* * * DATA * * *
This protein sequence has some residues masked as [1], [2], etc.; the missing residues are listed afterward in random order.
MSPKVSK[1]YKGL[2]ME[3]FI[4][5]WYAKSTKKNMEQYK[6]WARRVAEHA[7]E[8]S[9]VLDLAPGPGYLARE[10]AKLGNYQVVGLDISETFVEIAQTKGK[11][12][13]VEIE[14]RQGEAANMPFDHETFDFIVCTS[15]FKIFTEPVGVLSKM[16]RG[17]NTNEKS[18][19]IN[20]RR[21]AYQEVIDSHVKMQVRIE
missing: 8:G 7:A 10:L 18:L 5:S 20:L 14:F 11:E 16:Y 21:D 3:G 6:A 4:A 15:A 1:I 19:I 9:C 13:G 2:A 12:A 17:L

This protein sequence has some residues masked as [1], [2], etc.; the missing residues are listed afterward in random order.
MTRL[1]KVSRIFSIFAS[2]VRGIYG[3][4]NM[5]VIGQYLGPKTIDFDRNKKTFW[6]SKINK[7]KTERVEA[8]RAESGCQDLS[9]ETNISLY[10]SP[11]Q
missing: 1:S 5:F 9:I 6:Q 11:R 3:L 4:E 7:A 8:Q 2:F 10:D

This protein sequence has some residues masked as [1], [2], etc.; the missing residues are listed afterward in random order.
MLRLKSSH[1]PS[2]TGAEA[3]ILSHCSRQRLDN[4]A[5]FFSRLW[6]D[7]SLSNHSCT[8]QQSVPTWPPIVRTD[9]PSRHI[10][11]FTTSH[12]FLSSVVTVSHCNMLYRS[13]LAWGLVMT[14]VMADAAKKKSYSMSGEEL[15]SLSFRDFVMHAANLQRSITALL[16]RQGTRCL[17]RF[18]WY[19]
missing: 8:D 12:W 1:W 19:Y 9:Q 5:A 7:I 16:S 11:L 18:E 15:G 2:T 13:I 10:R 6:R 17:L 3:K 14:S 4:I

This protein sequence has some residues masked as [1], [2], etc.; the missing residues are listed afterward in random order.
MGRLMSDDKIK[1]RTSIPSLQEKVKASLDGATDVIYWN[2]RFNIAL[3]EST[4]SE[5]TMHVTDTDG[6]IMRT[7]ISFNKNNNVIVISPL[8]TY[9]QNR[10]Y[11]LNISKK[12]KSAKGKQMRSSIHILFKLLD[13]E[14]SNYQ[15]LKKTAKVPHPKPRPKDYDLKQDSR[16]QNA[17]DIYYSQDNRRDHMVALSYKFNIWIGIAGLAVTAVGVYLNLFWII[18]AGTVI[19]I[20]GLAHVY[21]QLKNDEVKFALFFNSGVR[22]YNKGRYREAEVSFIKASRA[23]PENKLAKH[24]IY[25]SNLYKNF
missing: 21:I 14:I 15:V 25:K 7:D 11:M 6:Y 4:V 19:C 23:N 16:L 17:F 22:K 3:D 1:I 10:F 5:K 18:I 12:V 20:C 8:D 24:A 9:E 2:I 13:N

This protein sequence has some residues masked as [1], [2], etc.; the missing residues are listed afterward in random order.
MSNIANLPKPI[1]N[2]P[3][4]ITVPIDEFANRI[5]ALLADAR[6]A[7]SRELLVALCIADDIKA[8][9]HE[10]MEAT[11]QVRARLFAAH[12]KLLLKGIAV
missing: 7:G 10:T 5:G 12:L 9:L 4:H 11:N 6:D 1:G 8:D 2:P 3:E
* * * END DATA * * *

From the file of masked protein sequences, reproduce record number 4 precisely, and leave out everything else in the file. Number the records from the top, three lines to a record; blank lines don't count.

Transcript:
This protein sequence has some residues masked as [1], [2], etc.; the missing residues are listed afterward in random order.
MGRLMSDDKIK[1]RTSIPSLQEKVKASLDGATDVIYWN[2]RFNIAL[3]EST[4]SE[5]TMHVTDTDG[6]IMRT[7]ISFNKNNNVIVISPL[8]TY[9]QNR[10]Y[11]LNISKK[12]KSAKGKQMRSSIHILFKLLD[13]E[14]SNYQ[15]LKKTAKVPHPKPRPKDYDLKQDSR[16]QNA[17]DIYYSQDNRRDHMVALSYKFNIWIGIAGLAVTAVGVYLNLFWII[18]AGTVI[19]I[20]GLAHVY[21]QLKNDEVKFALFFNSGVR[22]YNKGRYREAEVSFIKASRA[23]PENKLAKH[24]IY[25]SNLYKNF
missing: 21:I 14:I 15:V 25:K 7:D 11:M 6:Y 4:V 19:C 23:N 16:L 17:F 22:K 3:D 1:I 10:F 5:K 18:I 12:V 20:C 8:D 24:A 9:E 2:I 13:N